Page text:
“The plan is to have economic trees — mainly palm and timber — for the reafforestation, but in some areas, due to the level of chemical pollution, it is not worth it to have palm seedlings, given the use of that tree.

“So in places where palm seedlings will not be good, other trees which will be equally beneficial economically are planted,” she explained.

Initial difficulties

The NAELP Coordinator said despite the initial difficulties, her outfit had managed to get the beneficiaries to buy into the programme “because it is really the alternative to their activities, which are not only illegal and criminal but also detrimental to their own health and that of the communities”.

She said the programme was succeeding because the affected communities were witnessing the devastating impact of galamsey and were ready to try the alternative means to survive.


Permanent workers under the programme receive GH¢700 monthly, after tax and social security contributions.

They are under a contract, so the contractor pays their SSNIT contributions and taxes.


In addition, they are given breakfast and lunch every day.

The casual workers receive an average of GH¢2,000 a month, with a daily amount of GH¢100, on the average.

Their job involves filling poly sacks, so the more bags they are able to fill, the more money they earn.

The amount, Dr Donkor said, although might seem inadequate, compared to what they might earned in their illegal activities, it was still a better alternative, adding: “Galamsey is not sustainable and they are all witnessing the devastating impact — water bodies are being heavily polluted and the illegal practice is becoming riskier because the pits they dig also end up becoming traps to them.”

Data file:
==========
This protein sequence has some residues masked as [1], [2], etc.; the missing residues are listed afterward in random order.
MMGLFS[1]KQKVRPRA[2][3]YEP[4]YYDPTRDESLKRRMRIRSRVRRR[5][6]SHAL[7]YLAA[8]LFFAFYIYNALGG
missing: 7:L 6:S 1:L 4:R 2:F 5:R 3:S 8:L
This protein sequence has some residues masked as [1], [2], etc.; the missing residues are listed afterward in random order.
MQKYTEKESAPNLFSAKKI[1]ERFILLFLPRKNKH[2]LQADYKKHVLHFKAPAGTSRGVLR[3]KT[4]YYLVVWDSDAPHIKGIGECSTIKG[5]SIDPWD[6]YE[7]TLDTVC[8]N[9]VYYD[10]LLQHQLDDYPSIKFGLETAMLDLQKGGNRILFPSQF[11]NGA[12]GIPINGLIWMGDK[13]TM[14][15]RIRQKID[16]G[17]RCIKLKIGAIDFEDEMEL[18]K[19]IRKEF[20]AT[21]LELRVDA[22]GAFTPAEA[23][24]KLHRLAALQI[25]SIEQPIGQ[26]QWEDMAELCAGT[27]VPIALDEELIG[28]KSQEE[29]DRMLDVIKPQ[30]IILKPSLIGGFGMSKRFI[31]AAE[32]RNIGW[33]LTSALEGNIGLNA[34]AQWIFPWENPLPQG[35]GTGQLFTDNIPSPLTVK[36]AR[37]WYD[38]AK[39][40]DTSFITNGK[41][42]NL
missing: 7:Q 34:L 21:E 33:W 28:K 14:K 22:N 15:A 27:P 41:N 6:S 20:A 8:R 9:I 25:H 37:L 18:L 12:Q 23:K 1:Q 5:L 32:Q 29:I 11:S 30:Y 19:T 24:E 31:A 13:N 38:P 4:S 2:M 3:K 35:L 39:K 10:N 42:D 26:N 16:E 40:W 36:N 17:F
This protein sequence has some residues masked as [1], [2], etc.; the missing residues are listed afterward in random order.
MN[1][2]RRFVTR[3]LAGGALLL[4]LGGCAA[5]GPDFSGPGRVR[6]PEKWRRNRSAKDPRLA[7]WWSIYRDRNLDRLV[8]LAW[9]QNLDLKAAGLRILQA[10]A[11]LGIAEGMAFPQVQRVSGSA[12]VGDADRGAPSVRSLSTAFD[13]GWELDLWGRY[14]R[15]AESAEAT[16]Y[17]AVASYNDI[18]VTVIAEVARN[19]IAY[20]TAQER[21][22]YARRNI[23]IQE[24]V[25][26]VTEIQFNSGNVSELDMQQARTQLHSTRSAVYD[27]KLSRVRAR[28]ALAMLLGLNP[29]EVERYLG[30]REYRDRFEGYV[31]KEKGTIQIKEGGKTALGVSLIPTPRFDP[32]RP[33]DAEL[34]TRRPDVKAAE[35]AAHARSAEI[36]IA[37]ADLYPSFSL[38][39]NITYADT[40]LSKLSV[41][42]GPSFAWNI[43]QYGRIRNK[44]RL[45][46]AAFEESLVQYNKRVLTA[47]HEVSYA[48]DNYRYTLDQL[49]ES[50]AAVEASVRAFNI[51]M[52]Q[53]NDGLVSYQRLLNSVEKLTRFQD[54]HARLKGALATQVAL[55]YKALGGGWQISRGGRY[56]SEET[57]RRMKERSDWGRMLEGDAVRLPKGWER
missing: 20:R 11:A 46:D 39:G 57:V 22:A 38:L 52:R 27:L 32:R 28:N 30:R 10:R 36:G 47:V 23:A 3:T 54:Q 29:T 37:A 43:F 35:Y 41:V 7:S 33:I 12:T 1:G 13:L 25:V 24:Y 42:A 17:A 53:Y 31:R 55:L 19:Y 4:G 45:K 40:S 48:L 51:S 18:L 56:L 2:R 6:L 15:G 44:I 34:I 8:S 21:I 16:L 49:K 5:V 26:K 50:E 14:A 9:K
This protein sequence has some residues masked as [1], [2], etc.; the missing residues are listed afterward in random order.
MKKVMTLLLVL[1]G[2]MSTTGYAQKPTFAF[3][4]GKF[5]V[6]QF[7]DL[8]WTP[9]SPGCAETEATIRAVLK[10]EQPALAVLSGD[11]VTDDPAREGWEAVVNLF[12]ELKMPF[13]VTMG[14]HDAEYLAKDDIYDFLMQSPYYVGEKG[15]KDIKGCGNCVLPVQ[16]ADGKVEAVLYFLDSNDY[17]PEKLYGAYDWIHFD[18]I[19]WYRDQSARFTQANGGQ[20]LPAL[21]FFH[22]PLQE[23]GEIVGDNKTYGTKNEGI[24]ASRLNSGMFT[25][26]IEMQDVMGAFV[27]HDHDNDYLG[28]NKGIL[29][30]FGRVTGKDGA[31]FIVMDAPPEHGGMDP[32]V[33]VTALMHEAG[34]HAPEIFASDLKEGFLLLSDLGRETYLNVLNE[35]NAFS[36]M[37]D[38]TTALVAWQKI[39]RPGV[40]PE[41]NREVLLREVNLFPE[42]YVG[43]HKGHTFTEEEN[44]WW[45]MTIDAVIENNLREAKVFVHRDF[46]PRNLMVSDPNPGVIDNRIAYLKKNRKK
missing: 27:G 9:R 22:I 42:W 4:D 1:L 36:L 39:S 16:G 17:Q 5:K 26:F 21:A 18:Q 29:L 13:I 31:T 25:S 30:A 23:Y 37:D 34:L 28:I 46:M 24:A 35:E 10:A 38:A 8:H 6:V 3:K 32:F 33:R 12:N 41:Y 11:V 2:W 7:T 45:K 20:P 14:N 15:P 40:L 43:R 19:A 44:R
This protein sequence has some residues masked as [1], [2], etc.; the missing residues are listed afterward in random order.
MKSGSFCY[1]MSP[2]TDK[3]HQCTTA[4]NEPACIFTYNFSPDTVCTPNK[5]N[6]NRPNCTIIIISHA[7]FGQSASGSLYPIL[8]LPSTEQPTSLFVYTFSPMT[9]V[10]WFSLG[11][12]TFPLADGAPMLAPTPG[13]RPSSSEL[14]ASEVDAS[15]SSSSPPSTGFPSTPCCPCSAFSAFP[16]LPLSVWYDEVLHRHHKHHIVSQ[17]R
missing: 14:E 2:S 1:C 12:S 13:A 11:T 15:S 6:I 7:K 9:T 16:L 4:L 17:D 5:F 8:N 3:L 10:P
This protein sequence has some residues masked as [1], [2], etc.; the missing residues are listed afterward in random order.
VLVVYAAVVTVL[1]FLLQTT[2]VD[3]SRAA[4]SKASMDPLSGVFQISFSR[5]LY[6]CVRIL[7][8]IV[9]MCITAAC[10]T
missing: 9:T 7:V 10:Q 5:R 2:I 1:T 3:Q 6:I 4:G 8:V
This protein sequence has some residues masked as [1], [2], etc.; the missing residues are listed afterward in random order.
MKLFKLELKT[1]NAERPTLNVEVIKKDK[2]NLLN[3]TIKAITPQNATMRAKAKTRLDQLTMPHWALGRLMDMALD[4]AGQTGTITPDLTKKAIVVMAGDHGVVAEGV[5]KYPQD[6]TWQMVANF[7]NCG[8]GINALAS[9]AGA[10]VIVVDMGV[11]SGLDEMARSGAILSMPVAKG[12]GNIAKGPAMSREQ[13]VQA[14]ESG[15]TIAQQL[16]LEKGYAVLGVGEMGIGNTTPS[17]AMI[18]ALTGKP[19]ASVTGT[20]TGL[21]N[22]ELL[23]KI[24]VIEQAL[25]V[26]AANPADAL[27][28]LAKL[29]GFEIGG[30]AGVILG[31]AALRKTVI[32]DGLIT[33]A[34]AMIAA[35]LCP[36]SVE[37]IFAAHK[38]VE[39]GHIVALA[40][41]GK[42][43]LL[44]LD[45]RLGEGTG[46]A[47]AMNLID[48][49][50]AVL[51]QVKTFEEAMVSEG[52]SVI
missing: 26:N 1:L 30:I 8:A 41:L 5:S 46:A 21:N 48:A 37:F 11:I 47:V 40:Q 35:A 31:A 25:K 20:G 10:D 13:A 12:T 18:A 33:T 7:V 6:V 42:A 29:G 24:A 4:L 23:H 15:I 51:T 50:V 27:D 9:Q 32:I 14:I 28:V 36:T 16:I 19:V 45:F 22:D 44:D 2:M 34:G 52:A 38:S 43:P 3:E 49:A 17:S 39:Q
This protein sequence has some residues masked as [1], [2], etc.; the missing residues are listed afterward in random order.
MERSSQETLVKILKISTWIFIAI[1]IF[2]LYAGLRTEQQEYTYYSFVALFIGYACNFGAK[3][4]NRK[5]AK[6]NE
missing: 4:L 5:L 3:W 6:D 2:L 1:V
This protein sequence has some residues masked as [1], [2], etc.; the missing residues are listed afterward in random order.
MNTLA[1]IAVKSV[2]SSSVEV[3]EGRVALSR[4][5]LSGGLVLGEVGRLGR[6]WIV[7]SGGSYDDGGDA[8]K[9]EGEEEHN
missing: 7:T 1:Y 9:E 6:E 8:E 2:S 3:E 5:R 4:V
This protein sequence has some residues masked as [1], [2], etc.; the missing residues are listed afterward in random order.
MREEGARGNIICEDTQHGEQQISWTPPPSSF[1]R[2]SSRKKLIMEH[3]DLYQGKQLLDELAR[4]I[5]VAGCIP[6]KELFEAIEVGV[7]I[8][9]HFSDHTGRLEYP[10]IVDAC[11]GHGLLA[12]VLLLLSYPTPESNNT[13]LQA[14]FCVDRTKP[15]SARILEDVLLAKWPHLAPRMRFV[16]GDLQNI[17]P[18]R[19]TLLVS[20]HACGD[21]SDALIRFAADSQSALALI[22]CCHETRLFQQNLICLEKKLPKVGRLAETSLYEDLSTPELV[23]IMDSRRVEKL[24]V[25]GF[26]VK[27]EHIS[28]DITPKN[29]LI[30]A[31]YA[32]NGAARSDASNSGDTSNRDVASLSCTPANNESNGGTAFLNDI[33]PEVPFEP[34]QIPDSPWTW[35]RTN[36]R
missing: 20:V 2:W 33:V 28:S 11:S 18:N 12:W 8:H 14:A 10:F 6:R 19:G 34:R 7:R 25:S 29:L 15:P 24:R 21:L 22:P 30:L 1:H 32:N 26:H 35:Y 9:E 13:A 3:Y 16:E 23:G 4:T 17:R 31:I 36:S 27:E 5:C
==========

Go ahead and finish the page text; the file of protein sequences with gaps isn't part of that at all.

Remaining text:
Implementing other modules

Asked when the other modules would be rolled out, Dr Donkor said so far most of the beneficiaries had shown more interest in the reafforestation, the community mining and the mine support services modules and the programme would be planning towards the other modules.

She stressed that while the government was in support of small-scale mining, as it had played a significant role in the sector, it was against irresponsible and destructive mining, hence the fight against galamsey, which was carried out without any consideration to the environment.

“President Akufo-Addo has been emphatic about the government’s support for small-scale mining. So what he has charged NAELP to do is train people to undertake responsible, viable and sustainable mining, which is also called community mining.

“This will be done along with timely, concurrent land reclamation and decommissioning by small-scale miners and thus help with the reafforestation programme,” she stressed.


She explained that under the community mining module, NAELP would build the capacity and skills of artisanal and small-scale miners in sustainable and responsible mining, using the University of Mines and Technology (UMaT) and others as resource centres.